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Rock Hill Youths Soar to Success Through Unique Aviation Program

Teenagers flying planes enthusiastically.

Rock Hill Youths Soar to Success Through Unique Aviation Program

Adrienne Mack-Heath always saw planes flying in the sky, but never thought she would get a chance to be in the pilot seat. That opportunity came in the summer of 1994 for her and several dozens of teenagers aged 14 to 17 from Rock Hill, mostly from lower economic backgrounds. They were part of the HiTek Aviation One, a summer youth employment program, which operated through the then-Catawba Regional Planning Council.

Reflections: 30 Years Later

Now 30 years later, Mack-Heath and other members of that inaugural class are reflecting on the program and how they were soaring, not just in a plane, but later in life as well.

“I didn’t even have a driver’s license yet,” Mack-Heath, who is now 44 and works for LPL Financial as an analyst, said. “I learned to fly before I could drive.” And the excitement of joining the program is still vivid in her memory. “My sister said no. I, however, said absolutely. I don’t know what I was expecting but I wasn’t expecting to fly planes.”

Conceptualization and Execution of the Program

The program was debuted as a novel way to enhance students’ math and reading skills by applying these concepts to real-life situations. Incorporating planes was perceived as an engaging method to integrate these skills. The selection of students was based on their household income or academic standing. The program took place at the old Applied Technology Center, nearby Northwestern High School, concluding month-long classes with a flight from the Rock Hill Airport along with a co-pilot.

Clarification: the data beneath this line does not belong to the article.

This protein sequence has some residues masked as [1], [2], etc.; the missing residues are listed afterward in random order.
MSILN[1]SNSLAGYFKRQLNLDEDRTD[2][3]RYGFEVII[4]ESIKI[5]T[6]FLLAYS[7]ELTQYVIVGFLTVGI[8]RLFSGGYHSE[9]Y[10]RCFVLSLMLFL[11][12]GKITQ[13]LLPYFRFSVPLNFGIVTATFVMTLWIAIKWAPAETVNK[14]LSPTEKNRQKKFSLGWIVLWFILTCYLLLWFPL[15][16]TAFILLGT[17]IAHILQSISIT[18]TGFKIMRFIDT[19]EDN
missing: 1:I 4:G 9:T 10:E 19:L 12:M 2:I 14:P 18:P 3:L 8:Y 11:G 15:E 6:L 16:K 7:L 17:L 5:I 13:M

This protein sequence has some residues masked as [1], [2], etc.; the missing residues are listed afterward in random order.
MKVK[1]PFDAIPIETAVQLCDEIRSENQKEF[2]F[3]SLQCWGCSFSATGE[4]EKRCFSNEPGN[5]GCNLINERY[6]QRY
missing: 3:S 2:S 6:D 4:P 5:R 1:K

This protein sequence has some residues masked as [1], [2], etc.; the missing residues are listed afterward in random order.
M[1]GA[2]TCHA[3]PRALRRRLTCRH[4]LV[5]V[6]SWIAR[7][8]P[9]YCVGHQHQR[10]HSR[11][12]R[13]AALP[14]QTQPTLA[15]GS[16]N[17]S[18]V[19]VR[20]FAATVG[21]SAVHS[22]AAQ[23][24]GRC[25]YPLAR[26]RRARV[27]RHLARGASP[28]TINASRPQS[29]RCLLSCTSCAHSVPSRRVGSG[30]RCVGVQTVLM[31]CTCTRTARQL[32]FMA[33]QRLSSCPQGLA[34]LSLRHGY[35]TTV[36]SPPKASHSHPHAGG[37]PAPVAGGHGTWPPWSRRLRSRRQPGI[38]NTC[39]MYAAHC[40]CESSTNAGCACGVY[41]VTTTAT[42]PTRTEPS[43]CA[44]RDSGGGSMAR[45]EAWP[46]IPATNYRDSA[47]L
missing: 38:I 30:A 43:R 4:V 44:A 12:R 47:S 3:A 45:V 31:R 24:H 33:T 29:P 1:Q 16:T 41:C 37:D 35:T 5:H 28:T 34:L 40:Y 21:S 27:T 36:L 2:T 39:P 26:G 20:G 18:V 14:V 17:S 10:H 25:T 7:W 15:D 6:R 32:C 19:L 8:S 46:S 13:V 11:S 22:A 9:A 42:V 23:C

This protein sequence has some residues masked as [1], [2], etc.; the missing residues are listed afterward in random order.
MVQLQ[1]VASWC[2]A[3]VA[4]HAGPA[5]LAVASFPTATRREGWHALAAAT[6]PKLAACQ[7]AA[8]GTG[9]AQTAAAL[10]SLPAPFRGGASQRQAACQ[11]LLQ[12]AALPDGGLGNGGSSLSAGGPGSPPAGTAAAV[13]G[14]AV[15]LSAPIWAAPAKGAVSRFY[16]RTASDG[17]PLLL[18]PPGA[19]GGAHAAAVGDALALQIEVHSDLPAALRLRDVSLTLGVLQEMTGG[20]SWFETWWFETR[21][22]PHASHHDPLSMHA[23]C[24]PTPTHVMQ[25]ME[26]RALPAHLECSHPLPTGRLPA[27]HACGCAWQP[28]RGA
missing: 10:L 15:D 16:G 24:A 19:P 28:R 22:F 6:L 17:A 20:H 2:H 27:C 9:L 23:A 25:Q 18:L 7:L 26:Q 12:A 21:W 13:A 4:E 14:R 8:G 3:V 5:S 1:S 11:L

Flying Experience and Plane Specifications

These flights, which included two students, a flight instructor as well as a school instructor, usually lasted about 15 minutes. They would fly to the local airports in Lancaster and Union counties. “It feels like operating a manual transmission car, once you get it in your head you never forget it,” Mack-Heath said. Students conducted pre-flight inspections on the Cessna 172 Skyhawk, a relatively smaller aircraft but popular for training purposes, it could fly over 800 miles on a full tank of fuel.

Changing Lives: A Perspective

Alton Johnson, the former project director, was involved in the program and was instrumental in teaching the children and maintaining class organization. Johnson still appreciates how he was able to impact hundreds of young lives. “I had an opportunity to work with some great young people. I got more out of it than I expected,” Johnson said.

The program was financed by federal funds through the Job Training Partnership Act. This act was passed in 1982 to enhance the skills needed for job placements, further preparing youth and unskilled adults for the labor force.

The Monetary Aspect

In addition to the unique learning experiences, the program offered remuneration as well. Classmate and now a construction worker, Darryl Brown talked about the paycheck. “At the time the only thing I was thinking was the money aspect of it,” he said. “It was like a trial run. It gave me the chance to do something different than sports, not knowing it could have helped me in the future.”

These students got compensated for attending the program and earned $4 an hour, about $12 in today’s money, for an eight-hour day, from Monday through Friday, besides an invaluable opportunity to fly a plane.

“We have our memories,” Brown said. “I always wanted to be in the air and see the world from a different perspective. Aviation One gave me that opportunity.”

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